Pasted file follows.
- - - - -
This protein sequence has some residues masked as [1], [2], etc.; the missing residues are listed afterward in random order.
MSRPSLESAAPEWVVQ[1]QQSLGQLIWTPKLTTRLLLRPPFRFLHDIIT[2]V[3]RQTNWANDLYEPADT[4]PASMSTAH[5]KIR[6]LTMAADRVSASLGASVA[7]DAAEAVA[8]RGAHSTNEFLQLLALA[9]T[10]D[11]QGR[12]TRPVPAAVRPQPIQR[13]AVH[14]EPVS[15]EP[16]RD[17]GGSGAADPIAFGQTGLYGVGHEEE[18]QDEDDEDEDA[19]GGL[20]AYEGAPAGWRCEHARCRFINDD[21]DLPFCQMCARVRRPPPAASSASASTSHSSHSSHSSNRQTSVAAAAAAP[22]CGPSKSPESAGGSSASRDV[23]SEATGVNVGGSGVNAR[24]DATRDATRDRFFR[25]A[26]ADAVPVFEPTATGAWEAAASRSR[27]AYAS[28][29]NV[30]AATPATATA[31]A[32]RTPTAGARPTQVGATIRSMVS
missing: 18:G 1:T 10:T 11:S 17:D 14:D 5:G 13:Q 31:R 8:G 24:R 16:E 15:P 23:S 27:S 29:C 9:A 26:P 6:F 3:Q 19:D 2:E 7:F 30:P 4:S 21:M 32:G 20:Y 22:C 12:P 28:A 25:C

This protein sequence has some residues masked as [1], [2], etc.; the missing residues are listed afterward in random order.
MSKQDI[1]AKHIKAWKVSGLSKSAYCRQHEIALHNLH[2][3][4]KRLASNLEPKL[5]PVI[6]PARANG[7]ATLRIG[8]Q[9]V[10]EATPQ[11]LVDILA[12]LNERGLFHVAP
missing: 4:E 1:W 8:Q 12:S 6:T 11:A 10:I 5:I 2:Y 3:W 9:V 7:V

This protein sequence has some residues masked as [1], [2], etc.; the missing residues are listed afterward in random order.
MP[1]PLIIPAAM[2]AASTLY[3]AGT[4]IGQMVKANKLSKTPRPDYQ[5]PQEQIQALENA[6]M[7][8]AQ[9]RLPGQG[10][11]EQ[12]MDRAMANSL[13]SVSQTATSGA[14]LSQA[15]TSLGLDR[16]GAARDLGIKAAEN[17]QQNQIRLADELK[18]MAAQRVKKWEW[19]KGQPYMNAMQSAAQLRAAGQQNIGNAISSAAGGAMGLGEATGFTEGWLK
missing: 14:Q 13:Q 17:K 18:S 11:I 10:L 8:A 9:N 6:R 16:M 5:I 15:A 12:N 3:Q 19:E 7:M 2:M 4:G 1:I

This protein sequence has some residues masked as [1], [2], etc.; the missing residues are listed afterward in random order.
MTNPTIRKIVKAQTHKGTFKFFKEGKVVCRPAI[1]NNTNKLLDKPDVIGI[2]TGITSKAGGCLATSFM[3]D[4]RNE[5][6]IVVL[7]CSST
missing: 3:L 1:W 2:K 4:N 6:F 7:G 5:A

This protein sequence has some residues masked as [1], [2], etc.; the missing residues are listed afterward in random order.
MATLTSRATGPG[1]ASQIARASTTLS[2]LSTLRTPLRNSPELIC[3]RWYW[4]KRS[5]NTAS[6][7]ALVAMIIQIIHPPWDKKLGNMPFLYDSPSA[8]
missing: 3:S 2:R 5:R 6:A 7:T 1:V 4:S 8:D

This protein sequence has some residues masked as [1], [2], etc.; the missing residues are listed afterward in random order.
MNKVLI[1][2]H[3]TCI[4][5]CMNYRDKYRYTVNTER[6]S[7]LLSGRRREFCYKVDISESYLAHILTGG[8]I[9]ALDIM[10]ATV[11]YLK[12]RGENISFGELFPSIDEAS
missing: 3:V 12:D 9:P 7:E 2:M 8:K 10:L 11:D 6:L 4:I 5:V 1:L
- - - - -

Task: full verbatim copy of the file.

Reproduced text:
This protein sequence has some residues masked as [1], [2], etc.; the missing residues are listed afterward in random order.
MSRPSLESAAPEWVVQ[1]QQSLGQLIWTPKLTTRLLLRPPFRFLHDIIT[2]V[3]RQTNWANDLYEPADT[4]PASMSTAH[5]KIR[6]LTMAADRVSASLGASVA[7]DAAEAVA[8]RGAHSTNEFLQLLALA[9]T[10]D[11]QGR[12]TRPVPAAVRPQPIQR[13]AVH[14]EPVS[15]EP[16]RD[17]GGSGAADPIAFGQTGLYGVGHEEE[18]QDEDDEDEDA[19]GGL[20]AYEGAPAGWRCEHARCRFINDD[21]DLPFCQMCARVRRPPPAASSASASTSHSSHSSHSSNRQTSVAAAAAAP[22]CGPSKSPESAGGSSASRDV[23]SEATGVNVGGSGVNAR[24]DATRDATRDRFFR[25]A[26]ADAVPVFEPTATGAWEAAASRSR[27]AYAS[28][29]NV[30]AATPATATA[31]A[32]RTPTAGARPTQVGATIRSMVS
missing: 18:G 1:T 10:T 11:S 17:D 14:D 5:G 13:Q 31:R 8:G 24:R 16:E 15:P 23:S 27:S 29:C 9:A 26:P 6:F 3:Q 19:D 2:E 7:F 30:P 4:S 21:M 32:G 20:Y 22:C 12:P 28:A 25:C

This protein sequence has some residues masked as [1], [2], etc.; the missing residues are listed afterward in random order.
MSKQDI[1]AKHIKAWKVSGLSKSAYCRQHEIALHNLH[2][3][4]KRLASNLEPKL[5]PVI[6]PARANG[7]ATLRIG[8]Q[9]V[10]EATPQ[11]LVDILA[12]LNERGLFHVAP
missing: 4:E 1:W 8:Q 12:S 6:T 11:A 10:I 5:I 2:Y 3:W 9:V 7:V

This protein sequence has some residues masked as [1], [2], etc.; the missing residues are listed afterward in random order.
MP[1]PLIIPAAM[2]AASTLY[3]AGT[4]IGQMVKANKLSKTPRPDYQ[5]PQEQIQALENA[6]M[7][8]AQ[9]RLPGQG[10][11]EQ[12]MDRAMANSL[13]SVSQTATSGA[14]LSQA[15]TSLGLDR[16]GAARDLGIKAAEN[17]QQNQIRLADELK[18]MAAQRVKKWEW[19]KGQPYMNAMQSAAQLRAAGQQNIGNAISSAAGGAMGLGEATGFTEGWLK
missing: 14:Q 13:Q 17:K 18:S 11:I 10:L 8:A 9:N 6:R 16:M 5:I 15:A 12:N 3:Q 19:E 7:M 2:M 4:G 1:I

This protein sequence has some residues masked as [1], [2], etc.; the missing residues are listed afterward in random order.
MTNPTIRKIVKAQTHKGTFKFFKEGKVVCRPAI[1]NNTNKLLDKPDVIGI[2]TGITSKAGGCLATSFM[3]D[4]RNE[5][6]IVVL[7]CSST
missing: 3:L 1:W 2:K 4:N 6:F 7:G 5:A

This protein sequence has some residues masked as [1], [2], etc.; the missing residues are listed afterward in random order.
MATLTSRATGPG[1]ASQIARASTTLS[2]LSTLRTPLRNSPELIC[3]RWYW[4]KRS[5]NTAS[6][7]ALVAMIIQIIHPPWDKKLGNMPFLYDSPSA[8]
missing: 3:S 2:R 5:R 6:A 7:T 1:V 4:S 8:D

This protein sequence has some residues masked as [1], [2], etc.; the missing residues are listed afterward in random order.
MNKVLI[1][2]H[3]TCI[4][5]CMNYRDKYRYTVNTER[6]S[7]LLSGRRREFCYKVDISESYLAHILTGG[8]I[9]ALDIM[10]ATV[11]YLK[12]RGENISFGELFPSIDEAS
missing: 3:V 12:D 9:P 7:E 2:M 8:K 10:L 11:D 6:L 4:I 5:V 1:L